Becoming a successful CIO takes a lot of hard work and there are many challenges as an executive moves up the corporate ladder. But getting to the top IT spot is only half the battle -- staying there and continuing to be successful leader, while not burning out, can be just as difficult.
This year's Elite 8 2003 issue, the fifth annual special edition of Insurance & Technology magazine that profiles some of the top IT leaders in the industry, includes technology best practices, management techniques, life/work balance and more.
For instance, most successful CIOs do not work 80-plus hours a week consistently, according to Andrea Anania, chief information officer at Philadelphia-based CIGNA, and an Elite 8 award winner in 1999. When it comes to personal time, "I think that you have to make it a priority," she says. "You have to make time for yourself. One mistake that people make is that they feel that there is not time for hobbies or family. That is really a fallacy."
However, finding the time for family and personal time is a challenge, admits Judy Campbell, also a 1999 Elite 8 Award winner, and CIO at New York Life (New York). "It takes a lot of practice to find the balance," Campbell says. "I raised three daughters. You have to be able to work at it. You can have a life and hobbies."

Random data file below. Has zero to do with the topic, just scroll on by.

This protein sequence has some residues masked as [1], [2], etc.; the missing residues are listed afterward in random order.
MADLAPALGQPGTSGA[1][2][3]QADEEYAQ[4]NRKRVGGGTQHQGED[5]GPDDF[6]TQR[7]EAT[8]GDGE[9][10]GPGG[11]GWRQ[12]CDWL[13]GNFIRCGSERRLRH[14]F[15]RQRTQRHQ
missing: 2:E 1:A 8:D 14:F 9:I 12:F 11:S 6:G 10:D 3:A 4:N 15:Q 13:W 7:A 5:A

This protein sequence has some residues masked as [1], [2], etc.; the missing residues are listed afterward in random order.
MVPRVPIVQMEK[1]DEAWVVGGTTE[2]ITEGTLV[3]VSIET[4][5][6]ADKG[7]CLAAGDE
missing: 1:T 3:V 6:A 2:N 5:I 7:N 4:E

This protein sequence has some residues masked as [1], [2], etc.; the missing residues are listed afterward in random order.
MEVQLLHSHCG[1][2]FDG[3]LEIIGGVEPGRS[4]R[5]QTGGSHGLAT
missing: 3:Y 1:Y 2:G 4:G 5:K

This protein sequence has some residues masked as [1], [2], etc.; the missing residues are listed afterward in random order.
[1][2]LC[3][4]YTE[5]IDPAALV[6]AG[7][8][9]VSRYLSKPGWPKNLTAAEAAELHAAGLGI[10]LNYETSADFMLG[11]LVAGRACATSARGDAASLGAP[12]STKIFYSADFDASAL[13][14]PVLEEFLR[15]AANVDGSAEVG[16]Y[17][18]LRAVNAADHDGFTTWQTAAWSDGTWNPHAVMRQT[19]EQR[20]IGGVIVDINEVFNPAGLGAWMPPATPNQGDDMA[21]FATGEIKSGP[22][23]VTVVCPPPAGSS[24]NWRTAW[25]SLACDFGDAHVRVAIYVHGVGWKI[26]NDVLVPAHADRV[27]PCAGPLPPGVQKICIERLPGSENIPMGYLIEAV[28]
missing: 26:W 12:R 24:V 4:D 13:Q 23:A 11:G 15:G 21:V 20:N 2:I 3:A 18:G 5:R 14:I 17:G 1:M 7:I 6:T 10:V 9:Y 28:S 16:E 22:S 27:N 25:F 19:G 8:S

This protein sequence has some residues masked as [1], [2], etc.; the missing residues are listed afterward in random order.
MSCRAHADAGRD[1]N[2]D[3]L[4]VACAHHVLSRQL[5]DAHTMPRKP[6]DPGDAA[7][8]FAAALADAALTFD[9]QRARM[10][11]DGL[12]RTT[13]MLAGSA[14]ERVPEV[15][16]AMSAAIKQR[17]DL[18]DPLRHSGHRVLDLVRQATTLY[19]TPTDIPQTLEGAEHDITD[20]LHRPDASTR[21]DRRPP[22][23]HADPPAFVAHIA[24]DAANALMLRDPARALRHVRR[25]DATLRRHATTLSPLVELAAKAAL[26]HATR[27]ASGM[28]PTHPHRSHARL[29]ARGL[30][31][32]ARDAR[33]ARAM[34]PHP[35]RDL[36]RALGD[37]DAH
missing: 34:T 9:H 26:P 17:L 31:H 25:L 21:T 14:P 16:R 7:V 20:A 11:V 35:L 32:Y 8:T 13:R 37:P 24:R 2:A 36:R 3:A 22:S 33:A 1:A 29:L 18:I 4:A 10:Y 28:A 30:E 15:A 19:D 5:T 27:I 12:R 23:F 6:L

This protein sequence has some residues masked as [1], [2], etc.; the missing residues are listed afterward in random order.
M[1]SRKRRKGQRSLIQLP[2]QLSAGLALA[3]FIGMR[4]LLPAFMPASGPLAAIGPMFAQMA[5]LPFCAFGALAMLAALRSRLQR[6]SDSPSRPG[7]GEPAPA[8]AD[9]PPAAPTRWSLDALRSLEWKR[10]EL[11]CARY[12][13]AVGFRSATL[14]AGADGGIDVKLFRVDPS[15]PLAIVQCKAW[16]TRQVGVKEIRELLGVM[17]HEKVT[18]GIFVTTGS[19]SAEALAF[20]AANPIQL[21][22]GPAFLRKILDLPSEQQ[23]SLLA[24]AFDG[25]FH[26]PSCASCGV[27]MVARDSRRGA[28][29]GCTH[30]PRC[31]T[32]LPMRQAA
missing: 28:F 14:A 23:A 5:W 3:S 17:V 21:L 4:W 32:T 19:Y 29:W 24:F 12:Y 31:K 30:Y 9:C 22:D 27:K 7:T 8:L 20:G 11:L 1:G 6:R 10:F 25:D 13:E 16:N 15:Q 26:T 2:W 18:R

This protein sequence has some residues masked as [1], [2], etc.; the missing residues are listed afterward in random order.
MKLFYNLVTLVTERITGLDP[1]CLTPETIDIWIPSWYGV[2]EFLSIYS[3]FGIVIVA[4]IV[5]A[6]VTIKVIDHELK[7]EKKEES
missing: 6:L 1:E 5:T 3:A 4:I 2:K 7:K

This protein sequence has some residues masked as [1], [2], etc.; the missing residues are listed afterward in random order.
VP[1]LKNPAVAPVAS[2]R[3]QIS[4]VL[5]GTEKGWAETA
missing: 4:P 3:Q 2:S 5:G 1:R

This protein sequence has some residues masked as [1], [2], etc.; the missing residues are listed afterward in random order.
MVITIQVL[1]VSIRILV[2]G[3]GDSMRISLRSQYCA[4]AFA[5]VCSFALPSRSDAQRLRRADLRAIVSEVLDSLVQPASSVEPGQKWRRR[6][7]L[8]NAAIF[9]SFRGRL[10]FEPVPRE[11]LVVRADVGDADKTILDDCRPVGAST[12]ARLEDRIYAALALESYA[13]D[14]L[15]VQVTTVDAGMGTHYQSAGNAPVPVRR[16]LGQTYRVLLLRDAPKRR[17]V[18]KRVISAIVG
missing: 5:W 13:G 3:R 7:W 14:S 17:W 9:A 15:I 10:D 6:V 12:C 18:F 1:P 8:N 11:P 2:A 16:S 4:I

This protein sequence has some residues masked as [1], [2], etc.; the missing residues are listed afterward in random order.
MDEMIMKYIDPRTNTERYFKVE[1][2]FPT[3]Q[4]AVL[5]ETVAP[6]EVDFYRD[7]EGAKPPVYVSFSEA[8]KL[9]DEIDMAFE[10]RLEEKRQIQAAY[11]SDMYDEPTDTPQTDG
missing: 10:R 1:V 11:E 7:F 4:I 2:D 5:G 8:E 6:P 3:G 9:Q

The danger with overwork, CIGNA's Anania adds, is that the hours quickly add up and ultimately reduce productivity. "You have to take time off of work so you do not burn out," she advises. "Take more time away from work. If you think working 80 hours a week is productive, it's not. If you work 50, your thinking is sharper and you will be more productive."
And if you are spending all of your time at the office, focusing on IT, you start to lose perspective. "The most effective leaders tend to be well-rounded," Anania says. "If you are all work and no play, you will not be as effective. I am a big advocate of work hard, play hard."
New York Life's Campbell agrees effective leaders should have more than one interest. "I am a fanatical reader of fiction," she says. "It is important to have an appreciation of the arts, because both the left and right sides of the brain are equally important. It makes me a better CIO."
For Stephen Yates, president of USAA Information Technology Co. (San Antonio), the IT company for USAA, successful CIOs need to know when to say no. "This is a challenge," Yates says. "Some weeks go pretty well and others don't. When it gets to a breaking point, I have to just say no."
And finding time away is always important. "I do take a vacation every year with family, and I take my wife along on a few business events each year," Yates adds. "I make sure my family enjoys the financial benefits of my job. I do have a few toys that help me 'escape' occasionally. I ride a motorcycle to work about once a week and on the weekends with friends. My 22-year-old son and I just spent a week riding our motorcycles around New Mexico and southwest Colorado. It was beautiful."
For more on how successful CIOs balance work and life, visit www.insurancetech.com/story/IST20031008S0001. To view the full Elite 8 2003 issue, including profiles of this year's Elite 8 Award winners, visit www.insurancetech.com later this week.
Greg MacSweeney is editorial director of InformationWeek Financial Services, whose brands include Wall Street & Technology, Bank Systems & Technology, Advanced Trading, and Insurance & Technology. View Full Bio